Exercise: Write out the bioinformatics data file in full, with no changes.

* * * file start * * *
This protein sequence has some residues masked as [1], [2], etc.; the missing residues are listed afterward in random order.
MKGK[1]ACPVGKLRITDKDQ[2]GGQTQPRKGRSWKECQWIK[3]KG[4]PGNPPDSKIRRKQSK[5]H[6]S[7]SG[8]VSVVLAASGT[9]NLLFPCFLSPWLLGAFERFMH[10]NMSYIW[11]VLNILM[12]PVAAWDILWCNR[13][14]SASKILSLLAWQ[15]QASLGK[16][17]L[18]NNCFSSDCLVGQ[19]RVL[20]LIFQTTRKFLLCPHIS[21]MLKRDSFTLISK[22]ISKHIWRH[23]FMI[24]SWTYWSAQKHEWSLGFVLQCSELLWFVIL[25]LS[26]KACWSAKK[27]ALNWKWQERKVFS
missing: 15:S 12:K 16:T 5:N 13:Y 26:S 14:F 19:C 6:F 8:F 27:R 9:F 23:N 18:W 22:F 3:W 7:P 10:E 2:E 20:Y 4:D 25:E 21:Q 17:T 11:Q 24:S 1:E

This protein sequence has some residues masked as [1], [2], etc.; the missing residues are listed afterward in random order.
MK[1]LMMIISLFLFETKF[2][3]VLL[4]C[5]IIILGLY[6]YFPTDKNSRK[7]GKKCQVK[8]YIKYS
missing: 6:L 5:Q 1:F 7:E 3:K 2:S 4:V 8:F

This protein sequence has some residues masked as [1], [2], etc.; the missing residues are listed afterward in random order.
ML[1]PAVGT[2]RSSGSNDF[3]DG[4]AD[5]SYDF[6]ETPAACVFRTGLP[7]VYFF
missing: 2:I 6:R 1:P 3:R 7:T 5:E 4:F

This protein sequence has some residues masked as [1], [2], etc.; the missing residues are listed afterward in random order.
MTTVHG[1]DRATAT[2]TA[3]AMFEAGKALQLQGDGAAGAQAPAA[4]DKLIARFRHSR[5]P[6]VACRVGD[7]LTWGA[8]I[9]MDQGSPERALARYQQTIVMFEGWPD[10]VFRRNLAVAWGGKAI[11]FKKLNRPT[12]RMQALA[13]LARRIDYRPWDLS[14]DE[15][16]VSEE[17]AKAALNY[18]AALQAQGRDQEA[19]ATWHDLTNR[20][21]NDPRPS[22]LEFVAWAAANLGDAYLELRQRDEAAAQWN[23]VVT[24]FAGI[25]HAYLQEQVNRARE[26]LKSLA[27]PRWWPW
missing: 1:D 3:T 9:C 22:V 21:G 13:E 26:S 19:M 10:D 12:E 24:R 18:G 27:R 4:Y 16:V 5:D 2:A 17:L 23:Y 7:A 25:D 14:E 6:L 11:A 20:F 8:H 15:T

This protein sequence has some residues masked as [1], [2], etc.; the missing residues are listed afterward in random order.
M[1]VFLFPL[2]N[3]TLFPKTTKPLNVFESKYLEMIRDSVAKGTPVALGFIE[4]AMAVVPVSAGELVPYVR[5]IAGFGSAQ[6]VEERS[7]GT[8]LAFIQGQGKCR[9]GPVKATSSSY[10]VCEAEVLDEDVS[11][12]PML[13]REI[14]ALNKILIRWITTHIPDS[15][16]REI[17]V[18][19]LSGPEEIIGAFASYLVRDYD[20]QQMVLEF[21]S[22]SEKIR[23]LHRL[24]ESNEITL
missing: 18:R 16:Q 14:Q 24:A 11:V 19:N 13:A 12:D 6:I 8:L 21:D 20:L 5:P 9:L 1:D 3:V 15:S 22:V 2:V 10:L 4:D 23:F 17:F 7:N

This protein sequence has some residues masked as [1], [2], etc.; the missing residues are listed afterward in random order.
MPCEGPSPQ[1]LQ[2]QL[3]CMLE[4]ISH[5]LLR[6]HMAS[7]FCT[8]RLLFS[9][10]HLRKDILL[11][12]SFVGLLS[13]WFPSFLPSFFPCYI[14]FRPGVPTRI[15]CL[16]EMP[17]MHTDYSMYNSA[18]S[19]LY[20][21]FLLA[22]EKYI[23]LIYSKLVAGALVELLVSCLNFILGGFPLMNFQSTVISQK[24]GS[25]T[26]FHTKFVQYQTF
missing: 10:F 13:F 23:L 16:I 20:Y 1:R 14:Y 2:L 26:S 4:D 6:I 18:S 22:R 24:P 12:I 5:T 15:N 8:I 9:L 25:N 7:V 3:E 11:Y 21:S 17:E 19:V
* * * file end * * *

This protein sequence has some residues masked as [1], [2], etc.; the missing residues are listed afterward in random order.
MKGK[1]ACPVGKLRITDKDQ[2]GGQTQPRKGRSWKECQWIK[3]KG[4]PGNPPDSKIRRKQSK[5]H[6]S[7]SG[8]VSVVLAASGT[9]NLLFPCFLSPWLLGAFERFMH[10]NMSYIW[11]VLNILM[12]PVAAWDILWCNR[13][14]SASKILSLLAWQ[15]QASLGK[16][17]L[18]NNCFSSDCLVGQ[19]RVL[20]LIFQTTRKFLLCPHIS[21]MLKRDSFTLISK[22]ISKHIWRH[23]FMI[24]SWTYWSAQKHEWSLGFVLQCSELLWFVIL[25]LS[26]KACWSAKK[27]ALNWKWQERKVFS
missing: 15:S 12:K 16:T 5:N 13:Y 26:S 14:F 19:C 6:F 8:F 27:R 9:F 23:N 18:W 22:F 3:W 7:P 10:E 2:E 20:Y 4:D 25:E 21:Q 17:T 11:Q 24:S 1:E

This protein sequence has some residues masked as [1], [2], etc.; the missing residues are listed afterward in random order.
MK[1]LMMIISLFLFETKF[2][3]VLL[4]C[5]IIILGLY[6]YFPTDKNSRK[7]GKKCQVK[8]YIKYS
missing: 6:L 5:Q 1:F 7:E 3:K 2:S 4:V 8:F

This protein sequence has some residues masked as [1], [2], etc.; the missing residues are listed afterward in random order.
ML[1]PAVGT[2]RSSGSNDF[3]DG[4]AD[5]SYDF[6]ETPAACVFRTGLP[7]VYFF
missing: 2:I 6:R 1:P 3:R 7:T 5:E 4:F

This protein sequence has some residues masked as [1], [2], etc.; the missing residues are listed afterward in random order.
MTTVHG[1]DRATAT[2]TA[3]AMFEAGKALQLQGDGAAGAQAPAA[4]DKLIARFRHSR[5]P[6]VACRVGD[7]LTWGA[8]I[9]MDQGSPERALARYQQTIVMFEGWPD[10]VFRRNLAVAWGGKAI[11]FKKLNRPT[12]RMQALA[13]LARRIDYRPWDLS[14]DE[15][16]VSEE[17]AKAALNY[18]AALQAQGRDQEA[19]ATWHDLTNR[20][21]NDPRPS[22]LEFVAWAAANLGDAYLELRQRDEAAAQWN[23]VVT[24]FAGI[25]HAYLQEQVNRARE[26]LKSLA[27]PRWWPW
missing: 1:D 3:T 9:C 22:V 21:G 13:E 26:S 19:M 10:D 12:E 24:R 18:G 27:R 4:Y 16:V 5:D 2:A 17:L 23:Y 7:A 25:D 14:E 6:L 11:A 20:F 8:H 15:T

This protein sequence has some residues masked as [1], [2], etc.; the missing residues are listed afterward in random order.
M[1]VFLFPL[2]N[3]TLFPKTTKPLNVFESKYLEMIRDSVAKGTPVALGFIE[4]AMAVVPVSAGELVPYVR[5]IAGFGSAQ[6]VEERS[7]GT[8]LAFIQGQGKCR[9]GPVKATSSSY[10]VCEAEVLDEDVS[11][12]PML[13]REI[14]ALNKILIRWITTHIPDS[15][16]REI[17]V[18][19]LSGPEEIIGAFASYLVRDYD[20]QQMVLEF[21]S[22]SEKIR[23]LHRL[24]ESNEITL
missing: 18:R 16:Q 14:Q 24:A 11:V 19:N 13:A 12:D 6:I 8:L 21:D 20:L 5:P 9:L 1:D 3:V 15:S 22:V 2:V 10:L 4:D 23:F 17:F 7:N

This protein sequence has some residues masked as [1], [2], etc.; the missing residues are listed afterward in random order.
MPCEGPSPQ[1]LQ[2]QL[3]CMLE[4]ISH[5]LLR[6]HMAS[7]FCT[8]RLLFS[9][10]HLRKDILL[11][12]SFVGLLS[13]WFPSFLPSFFPCYI[14]FRPGVPTRI[15]CL[16]EMP[17]MHTDYSMYNSA[18]S[19]LY[20][21]FLLA[22]EKYI[23]LIYSKLVAGALVELLVSCLNFILGGFPLMNFQSTVISQK[24]GS[25]T[26]FHTKFVQYQTF
missing: 10:F 13:F 23:L 16:I 20:Y 1:R 14:Y 2:L 26:S 4:D 6:I 18:S 22:R 24:P 12:I 5:T 15:N 8:I 9:L 25:N 7:V 3:E 11:Y 21:S 17:E 19:V